Widgets Magazine
Theater review: ‘Candide’ brilliantly inverts the Stanford success narrative

Theater review: ‘Candide’ brilliantly inverts the Stanford success narrative

If “Gaieties” can be considered the crown jewel of the frosh theater world, “Candide” must be seen as its evil twin sister – a gift from the gods to a slice of the student body unaccustomed to finding others so deeply cynical about academia, Silicon Valley and the peculiar particularities that define the Stanford Experience™. Based on Voltaire’s 18th-century French satirical novel, “Candide” is a quintessential reflection of the Enlightenment worldview. In the original story, Candide is a young lad from Westphalia whose desires are simple: to marry the love of his life (the Baron’s daughter, Lady Cunégonde) and to follow the teachings of his master, Dr. Pangloss, who instructs him that “all is for the best in this best of all possible worlds.” But as he is befallen by a series of grave misfortunes – the murder of Cunégonde’s family, his own forced enlistment in the Bulgar army, the subsequent crumbling of his homeland at the hands of the Portuguese Inquisition – his sunny outlook on the world wilts at every turn.

In the Savoyards’ adaptation of this jaundiced classic, their staff writers have outdone themselves. The story is set right here at Stanford University: the best of all possible schools, in the best of all possible countries, in the best of all possible worlds. Candide (the fetching Preston Lim ‘17), a sprightly incoming freshman, is overcome with excitement about his fabulous life. He spends his days immersed in the teachings of Professor Pangloss (skillfully rendered by Jacob Chamoun) – a pompous, charismatic lecturer who saturates his students in the work of Aristotle and the vague belief that there is some sort of rhyme and reason to all that is corrupt in the world. As a former East Flo native, I must admit that I began to feel as though I was suddenly reliving my time in SLE, complete with that chipper adolescent conviction that injustice will find a way of solving itself.

But this all changes after a massive earthquake sends The Farm crumbling to pieces and the president’s throat is sliced on the steps of Memorial Church. Amidst the ruins of what was once one of the most prestigious academic institutions in the world, a band of graduate students roams amok, purging the campus of all climate change survivors. Dressed from head to toe in aggressively fun rally gear, they sing the famous Bernstein lyric, “It’s a lovely day for drinking and for watching people die!” as images of FroSoCo flags and the LSJUMB flash across a projector screen above. Meanwhile, the wealthy Cunégonde (in an exuberant – and deliciously dislikeable – performance by Jessica Moffitt ‘16) has been forced into the life of a sex worker, being passed back and forth between an elderly Silicon Valley venture capitalist and the founder of everyone’s favorite start-up company, “Goober.” After Candide travels to the far-off Kingdom of Arrillaga (Arrillaga being portrayed in drag by Mia Farinelli ‘17), Candide must heroically sweep into the Stanford Faculty Club to purchase his lover back with a donation to the Alumni Foundation. Though I was somewhat surprised to see the show end on such an oddly reconciliatory note, with Candide and Cunégonde settling down on a “modest farm” (in this case, The Farm with a capital “F”), the amount of jabs this production manages to make at the world of Silicon Valley technocracy is a sight to behold.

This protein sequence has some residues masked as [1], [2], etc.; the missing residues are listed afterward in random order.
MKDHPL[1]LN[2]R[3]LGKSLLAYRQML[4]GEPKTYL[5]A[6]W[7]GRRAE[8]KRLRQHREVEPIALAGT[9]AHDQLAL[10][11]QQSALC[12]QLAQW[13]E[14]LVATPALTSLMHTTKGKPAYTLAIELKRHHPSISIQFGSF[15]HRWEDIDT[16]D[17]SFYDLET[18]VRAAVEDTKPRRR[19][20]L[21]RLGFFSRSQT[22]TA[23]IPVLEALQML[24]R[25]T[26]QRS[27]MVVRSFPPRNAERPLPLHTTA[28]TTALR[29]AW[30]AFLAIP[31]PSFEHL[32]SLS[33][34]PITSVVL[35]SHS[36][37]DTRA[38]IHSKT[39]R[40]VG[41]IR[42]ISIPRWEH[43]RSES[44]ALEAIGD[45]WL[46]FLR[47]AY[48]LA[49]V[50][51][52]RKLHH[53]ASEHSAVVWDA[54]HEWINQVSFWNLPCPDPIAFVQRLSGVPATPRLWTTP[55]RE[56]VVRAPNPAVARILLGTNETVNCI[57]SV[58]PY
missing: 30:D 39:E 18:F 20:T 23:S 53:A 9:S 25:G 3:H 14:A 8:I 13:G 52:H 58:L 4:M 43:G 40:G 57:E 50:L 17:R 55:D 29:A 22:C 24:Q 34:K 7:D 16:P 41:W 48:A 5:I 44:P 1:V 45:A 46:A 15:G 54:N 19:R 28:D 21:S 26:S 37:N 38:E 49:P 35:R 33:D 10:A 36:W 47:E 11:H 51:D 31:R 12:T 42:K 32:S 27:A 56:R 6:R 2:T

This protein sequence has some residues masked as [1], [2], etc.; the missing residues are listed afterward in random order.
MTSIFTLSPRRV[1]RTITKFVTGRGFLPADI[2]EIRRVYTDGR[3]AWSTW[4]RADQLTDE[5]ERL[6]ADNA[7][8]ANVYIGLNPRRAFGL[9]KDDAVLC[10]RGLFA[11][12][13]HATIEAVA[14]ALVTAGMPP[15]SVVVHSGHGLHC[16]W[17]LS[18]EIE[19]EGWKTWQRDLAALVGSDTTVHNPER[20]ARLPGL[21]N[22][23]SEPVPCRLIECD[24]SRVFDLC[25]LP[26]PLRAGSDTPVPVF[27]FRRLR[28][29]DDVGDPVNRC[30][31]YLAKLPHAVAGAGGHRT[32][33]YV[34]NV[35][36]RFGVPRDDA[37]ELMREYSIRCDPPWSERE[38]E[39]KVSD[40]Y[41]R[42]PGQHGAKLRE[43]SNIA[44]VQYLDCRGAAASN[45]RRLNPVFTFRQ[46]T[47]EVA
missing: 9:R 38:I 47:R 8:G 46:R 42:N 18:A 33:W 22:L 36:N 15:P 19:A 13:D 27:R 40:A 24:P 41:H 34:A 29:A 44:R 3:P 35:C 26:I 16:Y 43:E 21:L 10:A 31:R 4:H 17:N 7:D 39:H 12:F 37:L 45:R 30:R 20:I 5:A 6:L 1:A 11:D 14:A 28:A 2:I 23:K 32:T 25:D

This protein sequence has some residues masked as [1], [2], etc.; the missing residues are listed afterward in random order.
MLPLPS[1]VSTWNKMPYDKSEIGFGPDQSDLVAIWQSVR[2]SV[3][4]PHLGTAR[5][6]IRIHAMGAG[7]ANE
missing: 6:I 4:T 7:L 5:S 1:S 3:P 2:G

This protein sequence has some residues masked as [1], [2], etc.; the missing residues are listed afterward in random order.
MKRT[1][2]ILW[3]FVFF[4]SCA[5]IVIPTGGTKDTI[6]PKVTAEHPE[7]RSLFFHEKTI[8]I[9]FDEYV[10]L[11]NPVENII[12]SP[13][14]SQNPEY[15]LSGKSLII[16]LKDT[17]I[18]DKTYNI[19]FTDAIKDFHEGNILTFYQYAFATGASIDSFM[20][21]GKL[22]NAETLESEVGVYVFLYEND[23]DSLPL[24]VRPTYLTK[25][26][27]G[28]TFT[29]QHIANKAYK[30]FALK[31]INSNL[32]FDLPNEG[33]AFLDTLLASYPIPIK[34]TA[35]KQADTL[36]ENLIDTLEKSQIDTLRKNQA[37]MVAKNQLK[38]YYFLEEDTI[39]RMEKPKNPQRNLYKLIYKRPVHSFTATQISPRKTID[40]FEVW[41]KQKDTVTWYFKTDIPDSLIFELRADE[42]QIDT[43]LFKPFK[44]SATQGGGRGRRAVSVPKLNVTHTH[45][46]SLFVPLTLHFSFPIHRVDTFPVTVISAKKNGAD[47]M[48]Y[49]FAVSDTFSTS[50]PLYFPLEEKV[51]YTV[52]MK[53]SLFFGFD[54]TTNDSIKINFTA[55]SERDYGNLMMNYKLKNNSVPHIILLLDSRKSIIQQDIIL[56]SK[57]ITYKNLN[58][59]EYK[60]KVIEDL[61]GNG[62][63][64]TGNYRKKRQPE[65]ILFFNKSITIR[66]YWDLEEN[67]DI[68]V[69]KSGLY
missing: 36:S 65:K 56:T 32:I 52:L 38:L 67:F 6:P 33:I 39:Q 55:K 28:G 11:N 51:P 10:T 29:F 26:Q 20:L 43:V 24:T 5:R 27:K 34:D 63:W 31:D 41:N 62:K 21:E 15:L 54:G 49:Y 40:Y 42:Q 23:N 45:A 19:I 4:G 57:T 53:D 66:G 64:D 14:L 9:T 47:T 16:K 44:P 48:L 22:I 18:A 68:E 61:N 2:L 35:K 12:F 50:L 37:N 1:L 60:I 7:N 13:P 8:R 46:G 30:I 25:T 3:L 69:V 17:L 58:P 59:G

Directed by Wendy Hillhouse, the show makes use of a simple set – which emerges only in the form of projection images and a miniature cardboard ship that is pulled across the stage. Behind the actors, rows of chairs seat an entire ensemble dressed in black, who take turns laughing, crying and messing around with the main characters throughout the musical. The effect is dynamic and refreshing, and does much to keep the satirical nature of Voltaire’s original story intact. Of course, not every moment is entirely on point: Some jokes fall flat, and a few songs feel a little on the long side. But nevertheless, the comedic pacing is keen throughout, with especially entertaining bits by Miles Petrie ‘19 and Samantha Williams ‘17, who gives a stunning performance as a sultry old woman missing her buttock.

Cleverly conceived and sharply delivered, the show digs at many deep questions about why certain aspects of academia are so carelessly embraced – and how absurd the Stanford Bubble truly is. Candide, now having witnessed the many grotesque realities which shape our world, asks, “What is kindness but a lie? What to live for but to die?” and begins to doubt everything he’s been taught. At a place where it can often feel as if people are neither wise nor pure nor good, such a plight is not foreign to the many students who must come to grapple with similar realizations – and ultimately discover that not every problem in life can be riddled away with the Socratic Method. To put it plainly, the Savoyards blew me away with their brazen decision to put the mighty Card on trial, and to address issues about life in Palo Alto that few theater groups on this campus have dared to touch – all with a grin on their faces and a deceptively cheery tune on their lips.

 

Contact Madelaine Bixler at mbixler ‘at’ stanford.edu.

About Madelaine Bixler

Madelaine Bixler is a sophomore hailing from the Bay Area, majoring in theater and history. If you aren't careful, she'll rant about Brecht, feminism, and queer politics until the sun goes down. To send her lovely (or even not-so-lovely) messages (see if she cares), contact her at mbixler "at" stanford.edu.
  • maddogsfavsnpiks

    Sounds like a hoot ! ..wish i could see it in person, but thanks for the entertaining review instead.
    ps – i studied Brecht and acted in one of his plays in college, way back when.. It’s somewhat refreshing (?) to know that his work is still appreciated.